How the meter ran out for Brian Coleman
There is no more money in his meter; Brian Coleman's time on the London Assembly has run out.
One of the key causes appears to be inherently local, but one which will nonetheless resonate with voters across the capital.
Despite parking being a concern of local councils and not the Assembly, it is an issue which has been seen as indicative of Mr Coleman's approach.
After 12 years at City Hall, this campaign has led one of the Conservatives' highest profile names in London politics becoming one of its biggest casualties.
Mr Coleman's role in London does go on; he still holds a seat on Barnet Council and is the Cabinet Member for the Environment.
That portfolio, though, seems to have been significant in his downfall.
It includes oversight of parking matters in the borough and that has resonated with voters.
Over the last few months, changes have seen conventional meters replaced with "pay-by-phone" technology and new prices that many feel have sky-rocketed, as well as restrictions introduced on many previously unregulated spaces.
Speaking to locals over the last few months, there has been a clear and growing sense of anger within the borough at these changes. That anger has been largely focused on Brian Coleman.
One Conservative source within Barnet Council admitted as much, telling BBC London that it was "the one matter which kept coming up on the doorstep" as activists tried to canvass support for their candidate.
There is, the source added, a feeling that this was the one issue that had made the difference, and that is despite the Assembly seat being one that represents not just Barnet, but also Camden.'Angry residents'
Barnet's residents have grown frustrated with what they perceive as the difficulties in parking within the borough.
One local resident decided to take matters into his own hands.
He set up a Facebook campaign to try to "get back control of parking in Barnet".
Eliot Pollak said he did it because "Coleman simply didn't cut the mustard, and angry residents have had enough of this man and his parking policies".
Many small traders have complained that the new parking regime has had a direct and negative impact on their fortunes.
Yossi Cohen owns B Kosher, a small kosher supermarket on Brent Street, Hendon, which is a typical suburban high street full of small shops that need all the help they can get to stay afloat.
Mr Cohen said: "Before, people didn't mind paying 30p for parking to pop into the store."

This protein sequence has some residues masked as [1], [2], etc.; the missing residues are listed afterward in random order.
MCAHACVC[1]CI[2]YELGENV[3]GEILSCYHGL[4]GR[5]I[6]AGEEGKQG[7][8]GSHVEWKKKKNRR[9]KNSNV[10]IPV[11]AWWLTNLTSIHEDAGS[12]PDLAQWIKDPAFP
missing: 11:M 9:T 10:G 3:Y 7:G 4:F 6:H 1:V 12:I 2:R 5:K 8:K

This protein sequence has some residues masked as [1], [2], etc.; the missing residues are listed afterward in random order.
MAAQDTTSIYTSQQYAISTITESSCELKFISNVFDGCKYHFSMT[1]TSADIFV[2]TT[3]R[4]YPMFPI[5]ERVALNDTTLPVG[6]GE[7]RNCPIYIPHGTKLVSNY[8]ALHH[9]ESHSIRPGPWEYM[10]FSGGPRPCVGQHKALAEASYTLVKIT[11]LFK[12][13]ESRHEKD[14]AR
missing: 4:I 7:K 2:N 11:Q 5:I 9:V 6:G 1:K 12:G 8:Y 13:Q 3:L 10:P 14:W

However, now that the minimum charge is £1, "it's not worth it if they were just coming in for a loaf of bread or a box of eggs".
He also said many of his customers have had difficulty with the new technology.
The Labour victor in Barnet & Camden is Andrew Dismore, the former MP for Hendon, which itself lies within the London Borough of Barnet, had highlighted parking during his campaign.'Up for grabs'
Alison Moore, the leader of the Labour opposition on Barnet Council, was closely involved in Mr Dismore's campaign and says the issue of parking was "indicative" of Brian Coleman's approach.
She says it showed up "how arrogant and out of touch he has been with the local community".
Pointing to what she says was Mr Coleman's absence from the campaign trail in Camden, Ms Moore said that the Barnet side of the constituency therefore carried more weight in this election.
Parking, Ms Moore said, is important to a lot of people and was an issue that cut across the political spectrum.
Mr Coleman has also lost his position as chair of the London Fire and Emergency Planning Authority (LFEPA), a role that came with his status as an Assembly member.
It is likely that the vice-chair Richard Tracey, who retained his Assembly seat for Merton and Wandsworth, will take over until LFEPA holds its annual meeting in June.
Mr Coleman, who didn't want to comment when asked what had gone wrong with his campaign, may sense a way back.
The mayor can handpick two appointees to LFEPA and a City Hall source said "everything is still up for grabs" with a raft of appointments to be made in the coming days.
In Barnet, there will now be renewed optimism for the future with the hope that parking policy can be changed.